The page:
The next day at school, Xander pathetically tries to get some varsity-jacketed guys to include him in their casual tossing of a football. When they finally do, he fumbles it and it hits a guy who is clearly too old to be going to high school:

This dude looks like he's at least thirty-five. And not a youthful thirty-five. Like, a guy who sells pills from a trailer in the woods thirty-five.

Like, is this a 21 Jump Street thing? This guy is in his thirties, at least. He was also on Kindred: The Embraced. It was a whole Romeo & Juliet thing. Least interesting storyline of the show.

Anyway, Xander messed up the dude’s lunch, so dude asks if Xander is the r-word. You know, twenty odd years later, I’m surprised by how much this shocks me, when it was a fairly widespread and almost socially acceptable word to use as an insult. So, it doesn’t surprise me when it gets played off as a joke. Xander offers to buy the guy a soda as an apology for hitting him with the football, but the guy is more interested in rounding up his buddies and beating up Xander, who walks away legitimately terrified.

But notice the poster on the wall behind the guy in the screencap? It’s another anti-smoking poster! We know this guy is a bad dude, because we’re getting a #22 clue right in the frame!

Luckily for Xander, his ex-girlfriend saw everything:

Cordelia: “Boy, of all the humiliations you’ve had that I’ve witness…that was the latest.”

She doesn’t stop there with the hatefest:

Cordelia: “It must be really hard when all your friends have like, super powers. Slayer, werewolf, witches, vampires, and you’re like this little nothing.”

When Xander argues that he’s an integral part of the group, Cordelia tells him he’s the Zeppo. THEY SAID THE NAME OF THE THING IN THE THING! Hey, how does Cordelia have even a passing acquaintance with the Marx Brothers? She seems like the kind of person who would get Groucho Marx and Charlie Chaplin mixed up, so I’m calling #24.

Cordelia also says that Jack, the terrifying bully guy, repeated 12th grade three times, so maybe that’s why he looks so old.

In the cafeteria, Xander interrogates Oz about what makes a person cool. Realizing that Oz is cool because he’s in a band, Xander decides he needs to learn to play an instrument.

Xander: “Is it hard to play guitar?’

Oz: “Not the way I play it.”

Dan Vebber, who wrote this episode, has a flair for some Marx Brothers-style jokes, I see. Xander is pretty sure he can be cool, if he just figures out how.

In the library, Giles is back in the tweed and glasses. Enjoy it while it lasts. He thinks the monsters they killed at the beginning of the episode are going to open the Hellmouth.

Buffy: “The Hellmouth? The one that opens…”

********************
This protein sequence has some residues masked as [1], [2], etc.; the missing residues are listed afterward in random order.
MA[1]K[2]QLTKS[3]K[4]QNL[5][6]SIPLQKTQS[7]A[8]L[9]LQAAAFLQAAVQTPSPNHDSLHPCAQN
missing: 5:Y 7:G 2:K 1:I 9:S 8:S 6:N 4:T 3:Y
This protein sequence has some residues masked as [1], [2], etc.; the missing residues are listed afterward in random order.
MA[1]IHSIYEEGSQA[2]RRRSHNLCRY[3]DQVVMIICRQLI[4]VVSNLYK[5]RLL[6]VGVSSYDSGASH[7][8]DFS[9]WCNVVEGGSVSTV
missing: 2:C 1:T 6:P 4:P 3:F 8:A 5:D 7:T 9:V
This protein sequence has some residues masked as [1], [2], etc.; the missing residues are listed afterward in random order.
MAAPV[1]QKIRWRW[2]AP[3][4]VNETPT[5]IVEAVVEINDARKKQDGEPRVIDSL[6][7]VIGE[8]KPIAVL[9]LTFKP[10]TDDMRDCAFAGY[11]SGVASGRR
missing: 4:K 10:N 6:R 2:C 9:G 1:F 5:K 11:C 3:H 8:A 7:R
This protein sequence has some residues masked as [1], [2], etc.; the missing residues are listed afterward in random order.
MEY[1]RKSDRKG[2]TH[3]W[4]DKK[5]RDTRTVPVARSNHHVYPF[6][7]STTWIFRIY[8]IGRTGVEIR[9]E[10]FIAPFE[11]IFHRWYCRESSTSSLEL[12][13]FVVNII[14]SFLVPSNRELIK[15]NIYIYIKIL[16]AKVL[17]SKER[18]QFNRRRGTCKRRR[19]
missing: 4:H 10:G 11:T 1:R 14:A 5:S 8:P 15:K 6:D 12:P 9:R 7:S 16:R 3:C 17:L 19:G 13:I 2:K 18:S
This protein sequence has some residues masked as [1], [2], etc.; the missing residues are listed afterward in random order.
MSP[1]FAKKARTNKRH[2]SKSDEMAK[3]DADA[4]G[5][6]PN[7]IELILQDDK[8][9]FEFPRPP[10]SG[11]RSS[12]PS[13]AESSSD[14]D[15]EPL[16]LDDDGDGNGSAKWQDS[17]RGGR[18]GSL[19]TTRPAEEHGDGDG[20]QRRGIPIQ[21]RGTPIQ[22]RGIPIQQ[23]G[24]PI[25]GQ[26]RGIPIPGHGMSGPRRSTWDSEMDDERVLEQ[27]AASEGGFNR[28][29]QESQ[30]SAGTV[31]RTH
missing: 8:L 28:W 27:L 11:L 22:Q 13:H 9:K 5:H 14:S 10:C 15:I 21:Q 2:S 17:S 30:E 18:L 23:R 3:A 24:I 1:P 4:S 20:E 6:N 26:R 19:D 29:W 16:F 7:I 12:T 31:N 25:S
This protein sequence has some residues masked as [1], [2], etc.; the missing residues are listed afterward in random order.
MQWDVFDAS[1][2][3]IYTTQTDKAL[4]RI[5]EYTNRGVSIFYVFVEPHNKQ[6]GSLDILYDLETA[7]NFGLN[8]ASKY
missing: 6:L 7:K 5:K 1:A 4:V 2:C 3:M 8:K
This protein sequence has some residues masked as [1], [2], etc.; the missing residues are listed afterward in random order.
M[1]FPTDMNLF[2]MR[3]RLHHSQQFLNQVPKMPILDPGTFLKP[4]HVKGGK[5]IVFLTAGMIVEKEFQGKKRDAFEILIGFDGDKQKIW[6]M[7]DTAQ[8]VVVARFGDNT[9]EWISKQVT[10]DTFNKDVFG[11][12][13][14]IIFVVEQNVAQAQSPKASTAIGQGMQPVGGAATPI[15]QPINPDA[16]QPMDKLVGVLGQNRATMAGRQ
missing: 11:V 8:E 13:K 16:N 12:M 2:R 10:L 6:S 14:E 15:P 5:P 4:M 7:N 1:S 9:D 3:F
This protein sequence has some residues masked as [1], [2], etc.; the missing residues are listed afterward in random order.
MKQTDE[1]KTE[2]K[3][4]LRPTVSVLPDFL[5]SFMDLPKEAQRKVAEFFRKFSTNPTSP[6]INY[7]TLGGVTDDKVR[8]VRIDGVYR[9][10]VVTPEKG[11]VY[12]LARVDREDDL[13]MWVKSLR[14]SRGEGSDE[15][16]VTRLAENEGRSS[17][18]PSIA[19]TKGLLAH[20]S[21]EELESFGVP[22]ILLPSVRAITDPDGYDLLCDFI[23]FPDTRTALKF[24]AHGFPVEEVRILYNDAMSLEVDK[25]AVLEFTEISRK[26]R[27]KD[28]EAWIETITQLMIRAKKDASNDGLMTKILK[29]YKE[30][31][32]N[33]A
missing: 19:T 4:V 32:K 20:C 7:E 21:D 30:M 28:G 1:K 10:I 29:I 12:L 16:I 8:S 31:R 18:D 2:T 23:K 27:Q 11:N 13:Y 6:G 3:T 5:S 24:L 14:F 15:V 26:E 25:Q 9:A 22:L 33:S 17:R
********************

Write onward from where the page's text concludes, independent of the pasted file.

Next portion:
Giles: “About twenty feet from where you’re standing.”

From his cage, werewolfed-out Oz howls mournfully. But when we cut to the next scene, it’s still clearly daytime out, so I’m not sure what’s up with the werewolfing?

Outside, Buffy explains to Willow that the if they don’t stop the Hellmouth from opening, the world is going to be flooded with demons. This time, things are really bad, and they have to get their butts in gear on the research front. Just as they approach the school building, Xander pulls up in a classic convertible. It looks to be a 1956 Chevrolet Bel Air, but I have to admit I’m not as good with visual identification of ’50s Chevy convertibles as I am with ’70s Chevy convertibles, which are by far the cooler cars that will get you maximum trim.

Xander is not only driving this aqua-blue and white convertible with the top down on a day where other students are wearing coats, but he's also chosen some unfortunate sunglasses and a weird paisley shirt to go with his "trying too hard" ensemble.

Buffy: “What is this?”

Xander: “What do you mean, what is it? It’s my thing.”

Willow: “Your thing?”

Xander: “My thing.”

Buffy: “Is this a penis metaphor?”

Xander: “It’s my thing that makes me cool. You know, that makes me unique. I’m car guy. Guy with a car.”

Xander’s uncle got too many DUIs to drive anymore, so he loaned his classic convertible that has clearly been lovingly cared for to a newly licensed driver. I’m guessing Uncle Rory was not sober when he made this decision, either.

Buffy and Willow aren’t as enthusiastic about his new car as Xander is, but they explain that a really big evil is coming:

Buffy: “Biggest. Maybe more than I can handle.”

Xander: “We’ll handle it together. You know I’m here for you. Just tell me what I can do.”